It's an interesting read and I did pick up a bit more insight into the relationship FDR and Churchill. 40% of the pages are notes and bibliography. I'm getting used to that from Mr. Meacham. It is interesting to look through them but not tonight. It probably would have been a faster read but I mostly read it on a Kindle compatible tablet at lunch. It was easy to stop and then pick it up. ( )
  ulmannc | Oct 18, 2019 |
Excellent read, but it IS history. Meacham alternates short vignettes between Roosevelt and Churchill, highlighting the personal aspects of their interactions, ups and downs. Still, I get the feeling that there is much left out, especially re Eleanor's role. ( )
  rondoctor | Aug 31, 2018 |
Excerpts from my original GR review (Apr 2009):
- I thoroughly enjoyed this tremendous biography of a friendship, which turns out to be exceptional history too.
- Churchill...served as the suitor, and for clear reasons. First, Britain was in mighty desperate straits in 1940 and 41, literally holding back the pounding of the Nazi hammer from all sides, alone. Roosevelt hoped to keep America officially neutral, and not until Lend-Lease did the U.S. really take a tangible step to thwart Germany. Second, Roosevelt was a moody, somewhat stand-offish personality, much the opposite of the gregarious Churchill. FDR didn't know him at all and wasn't sure he would remain in power long.
- One of the highlights of the Anglo-American unification in our fight for freedom, as described in the book, was their meeting aboard a British ship at arms off Canada in the N Atlantic, a few days which truly cemented an intimate working relationship and proved a moving, spiritual, occasion for both men. Relations with Stalin...created a real strain in their personal comradery, but never really threatened it. About his "romancing" of FDR, Churchill said, to effect, "never has any lover minded the whims of his beloved more than did I Roosevelt". ( )
  ThoughtPolice | May 17, 2018 |
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"With its keen, nuanced analysis and sympathetic insight, Meacham's book makes for intense and compelling reading. His achievement is memorable, even considering the innate drama of his topic. His heroes are charismatic giants, paladins in a titanic struggle between good and evil, and masters of the English language and the theatric moment." Daniel Davidson, The Washington Post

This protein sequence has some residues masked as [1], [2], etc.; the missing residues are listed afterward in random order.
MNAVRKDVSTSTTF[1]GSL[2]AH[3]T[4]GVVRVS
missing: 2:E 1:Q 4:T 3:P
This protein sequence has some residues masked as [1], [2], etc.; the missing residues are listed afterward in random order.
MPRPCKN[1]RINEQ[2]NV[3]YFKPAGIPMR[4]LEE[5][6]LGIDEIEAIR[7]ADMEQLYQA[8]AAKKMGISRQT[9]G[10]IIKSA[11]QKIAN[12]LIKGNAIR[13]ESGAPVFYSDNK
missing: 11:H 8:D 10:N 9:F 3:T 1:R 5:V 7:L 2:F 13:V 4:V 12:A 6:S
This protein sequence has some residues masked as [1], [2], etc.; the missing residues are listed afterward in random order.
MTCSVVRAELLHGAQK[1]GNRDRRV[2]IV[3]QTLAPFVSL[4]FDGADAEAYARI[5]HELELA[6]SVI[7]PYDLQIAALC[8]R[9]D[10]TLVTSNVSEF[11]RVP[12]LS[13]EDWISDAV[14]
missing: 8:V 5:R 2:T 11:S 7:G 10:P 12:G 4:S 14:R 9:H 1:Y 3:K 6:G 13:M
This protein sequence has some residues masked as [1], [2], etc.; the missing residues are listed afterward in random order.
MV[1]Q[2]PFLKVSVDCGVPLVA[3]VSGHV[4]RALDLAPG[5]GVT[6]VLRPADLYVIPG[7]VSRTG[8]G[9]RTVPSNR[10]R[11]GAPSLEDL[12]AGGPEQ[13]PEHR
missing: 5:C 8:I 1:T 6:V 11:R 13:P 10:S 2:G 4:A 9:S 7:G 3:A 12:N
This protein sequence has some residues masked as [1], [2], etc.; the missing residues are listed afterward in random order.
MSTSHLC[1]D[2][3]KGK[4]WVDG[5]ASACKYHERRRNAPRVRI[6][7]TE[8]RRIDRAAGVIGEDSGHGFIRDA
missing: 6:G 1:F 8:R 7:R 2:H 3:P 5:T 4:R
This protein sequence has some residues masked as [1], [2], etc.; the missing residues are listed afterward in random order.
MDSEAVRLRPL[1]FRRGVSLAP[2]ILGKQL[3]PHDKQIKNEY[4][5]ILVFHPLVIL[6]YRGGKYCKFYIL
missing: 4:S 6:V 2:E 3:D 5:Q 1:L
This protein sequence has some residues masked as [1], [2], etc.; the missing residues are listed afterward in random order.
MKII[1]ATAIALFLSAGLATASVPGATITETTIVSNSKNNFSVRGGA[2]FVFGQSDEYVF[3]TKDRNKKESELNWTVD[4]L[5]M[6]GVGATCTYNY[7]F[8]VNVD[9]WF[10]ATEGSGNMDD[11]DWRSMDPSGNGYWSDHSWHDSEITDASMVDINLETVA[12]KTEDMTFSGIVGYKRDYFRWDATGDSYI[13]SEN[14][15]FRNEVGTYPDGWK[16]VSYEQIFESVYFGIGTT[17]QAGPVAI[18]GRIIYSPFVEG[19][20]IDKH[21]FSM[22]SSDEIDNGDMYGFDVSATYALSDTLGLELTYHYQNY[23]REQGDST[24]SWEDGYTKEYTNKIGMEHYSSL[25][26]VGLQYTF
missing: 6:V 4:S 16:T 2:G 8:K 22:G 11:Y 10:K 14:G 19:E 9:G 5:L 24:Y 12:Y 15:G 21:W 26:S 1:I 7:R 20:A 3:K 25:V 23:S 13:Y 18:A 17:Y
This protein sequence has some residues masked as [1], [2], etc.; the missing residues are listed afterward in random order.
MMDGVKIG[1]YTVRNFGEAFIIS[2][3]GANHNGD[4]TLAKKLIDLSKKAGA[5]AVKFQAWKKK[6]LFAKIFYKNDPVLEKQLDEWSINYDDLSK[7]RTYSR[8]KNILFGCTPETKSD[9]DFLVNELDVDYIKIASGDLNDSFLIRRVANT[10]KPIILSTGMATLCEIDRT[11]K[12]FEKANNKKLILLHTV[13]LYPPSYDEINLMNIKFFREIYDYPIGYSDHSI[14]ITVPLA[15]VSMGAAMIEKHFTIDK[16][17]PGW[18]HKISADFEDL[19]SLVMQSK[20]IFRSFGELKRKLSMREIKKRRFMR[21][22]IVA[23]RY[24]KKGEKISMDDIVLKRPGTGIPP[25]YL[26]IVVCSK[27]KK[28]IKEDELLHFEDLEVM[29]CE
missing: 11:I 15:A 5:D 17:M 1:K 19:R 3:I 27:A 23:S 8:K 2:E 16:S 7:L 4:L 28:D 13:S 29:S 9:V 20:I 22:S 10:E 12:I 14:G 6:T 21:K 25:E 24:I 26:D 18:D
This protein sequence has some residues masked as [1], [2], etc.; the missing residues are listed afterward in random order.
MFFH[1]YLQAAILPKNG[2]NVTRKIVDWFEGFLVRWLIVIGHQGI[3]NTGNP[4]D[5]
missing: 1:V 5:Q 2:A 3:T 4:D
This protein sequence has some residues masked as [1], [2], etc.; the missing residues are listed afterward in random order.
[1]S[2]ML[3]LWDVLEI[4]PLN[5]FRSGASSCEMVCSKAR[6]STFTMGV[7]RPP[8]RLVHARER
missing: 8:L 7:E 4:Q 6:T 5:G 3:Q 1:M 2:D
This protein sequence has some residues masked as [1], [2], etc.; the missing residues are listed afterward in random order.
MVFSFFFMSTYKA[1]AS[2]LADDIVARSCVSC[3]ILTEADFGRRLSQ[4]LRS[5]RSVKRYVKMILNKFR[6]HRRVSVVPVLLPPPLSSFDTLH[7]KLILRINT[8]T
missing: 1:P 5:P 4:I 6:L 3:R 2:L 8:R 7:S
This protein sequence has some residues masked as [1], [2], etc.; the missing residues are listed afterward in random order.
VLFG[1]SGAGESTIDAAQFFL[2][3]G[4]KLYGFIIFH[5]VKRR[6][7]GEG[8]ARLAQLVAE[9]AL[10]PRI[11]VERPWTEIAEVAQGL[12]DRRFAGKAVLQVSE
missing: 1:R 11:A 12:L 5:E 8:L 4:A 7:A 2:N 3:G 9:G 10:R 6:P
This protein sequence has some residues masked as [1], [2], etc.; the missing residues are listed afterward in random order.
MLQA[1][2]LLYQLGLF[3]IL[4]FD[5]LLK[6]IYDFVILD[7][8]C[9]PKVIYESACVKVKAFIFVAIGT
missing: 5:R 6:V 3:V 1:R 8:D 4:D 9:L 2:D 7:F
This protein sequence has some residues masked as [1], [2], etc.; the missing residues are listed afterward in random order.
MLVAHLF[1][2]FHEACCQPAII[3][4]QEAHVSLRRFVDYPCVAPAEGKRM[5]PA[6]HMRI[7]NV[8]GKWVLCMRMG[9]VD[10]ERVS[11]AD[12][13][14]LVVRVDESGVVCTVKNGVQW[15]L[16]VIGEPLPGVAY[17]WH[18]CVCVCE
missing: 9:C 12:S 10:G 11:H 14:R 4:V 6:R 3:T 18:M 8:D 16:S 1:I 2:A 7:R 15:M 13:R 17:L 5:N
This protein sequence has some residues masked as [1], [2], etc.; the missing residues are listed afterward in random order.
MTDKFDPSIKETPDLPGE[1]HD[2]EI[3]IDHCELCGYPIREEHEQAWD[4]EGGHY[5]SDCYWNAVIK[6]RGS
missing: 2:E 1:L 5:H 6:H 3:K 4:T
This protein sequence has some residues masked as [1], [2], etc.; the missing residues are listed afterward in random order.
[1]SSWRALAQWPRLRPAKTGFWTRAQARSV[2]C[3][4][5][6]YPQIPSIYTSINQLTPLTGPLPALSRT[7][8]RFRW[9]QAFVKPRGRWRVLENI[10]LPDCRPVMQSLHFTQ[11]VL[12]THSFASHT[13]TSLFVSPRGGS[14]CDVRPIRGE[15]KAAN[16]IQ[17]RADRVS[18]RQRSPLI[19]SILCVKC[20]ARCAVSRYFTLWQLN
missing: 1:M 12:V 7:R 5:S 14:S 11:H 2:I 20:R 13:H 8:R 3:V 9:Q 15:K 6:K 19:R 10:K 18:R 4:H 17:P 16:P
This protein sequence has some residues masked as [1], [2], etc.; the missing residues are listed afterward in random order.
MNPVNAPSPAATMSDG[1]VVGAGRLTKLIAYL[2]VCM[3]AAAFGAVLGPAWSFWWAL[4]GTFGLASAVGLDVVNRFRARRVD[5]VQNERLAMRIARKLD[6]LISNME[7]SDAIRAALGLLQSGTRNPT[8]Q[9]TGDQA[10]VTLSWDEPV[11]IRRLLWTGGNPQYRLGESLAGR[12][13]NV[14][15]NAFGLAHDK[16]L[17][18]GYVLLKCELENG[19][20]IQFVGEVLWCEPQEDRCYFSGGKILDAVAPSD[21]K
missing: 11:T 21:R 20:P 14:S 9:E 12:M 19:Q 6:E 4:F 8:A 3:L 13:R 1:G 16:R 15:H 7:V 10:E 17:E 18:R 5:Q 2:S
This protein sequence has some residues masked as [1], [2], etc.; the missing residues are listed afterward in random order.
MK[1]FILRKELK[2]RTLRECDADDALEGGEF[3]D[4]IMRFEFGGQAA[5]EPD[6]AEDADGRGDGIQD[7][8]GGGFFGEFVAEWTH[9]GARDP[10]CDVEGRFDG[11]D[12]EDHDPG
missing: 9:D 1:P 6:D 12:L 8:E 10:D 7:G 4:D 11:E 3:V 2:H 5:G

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Full title (2003): Franklin and Winston : an intimate portrait of an epic friendship / Jon Meacham; 2004 UK edition has title: Franklin and Winston : a portrait of a friendship / Jon Meacham
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NEW YORK TIMES BESTSELLER The most complete portrait ever drawn of the complex emotional connection between two of history's towering leaders Franklin Roosevelt and Winston Churchill were the greatest leaders of "the Greatest Generation." In Franklin and Winston, Jon Meacham explores the fascinating relationship between the two men who piloted the free world to victory in World War II. It was a crucial friendship, and a unique one--a president and a prime minister spending enormous amounts of time together (113 days during the war) and exchanging nearly two thousand messages. Amid cocktails, cigarettes, and cigars, they met, often secretly, in places as far-flung as Washington, Hyde Park, Casablanca, and Teheran, talking to each other of war, politics, the burden of command, their health, their wives, and their children. Born in the nineteenth century and molders of the twentieth and twenty-first, Roosevelt and Churchill had much in common. Sons of the elite, students of history, politicians of the first rank, they savored power. In their own time both men were underestimated, dismissed as arrogant, and faced skeptics and haters in their own nations--yet both magnificently rose to the central challenges of the twentieth century. Theirs was a kind of love story, with an emotional Churchill courting an elusive Roosevelt. The British prime minister, who rallied his nation in its darkest hour, standing alone against Adolf Hitler, was always somewhat insecure about his place in FDR's affections--which was the way Roosevelt wanted it. A man of secrets, FDR liked to keep people off balance, including his wife, Eleanor, his White House aides--and Winston Churchill. Confronting tyranny and terror, Roosevelt and Churchill built a victorious alliance amid cataclysmic events and occasionally conflicting interests. Franklin and Winston is also the story of their marriages and their families, two clans caught up in the most sweeping global conflict in history. Meacham's new sources--including unpublished letters of FDR' s great secret love, Lucy Mercer Rutherfurd, the papers of Pamela Churchill Harriman, and interviews with the few surviving people who were in FDR and Churchill's joint company--shed fresh light on the characters of both men as he engagingly chronicles the hours in which they decided the course of the struggle. Hitler brought them together; later in the war, they drifted apart, but even in the autumn of their alliance, the pull of affection was always there. Charting the personal drama behind the discussions of strategy and statecraft, Meacham has written the definitive account of the most remarkable friendship of the modern age.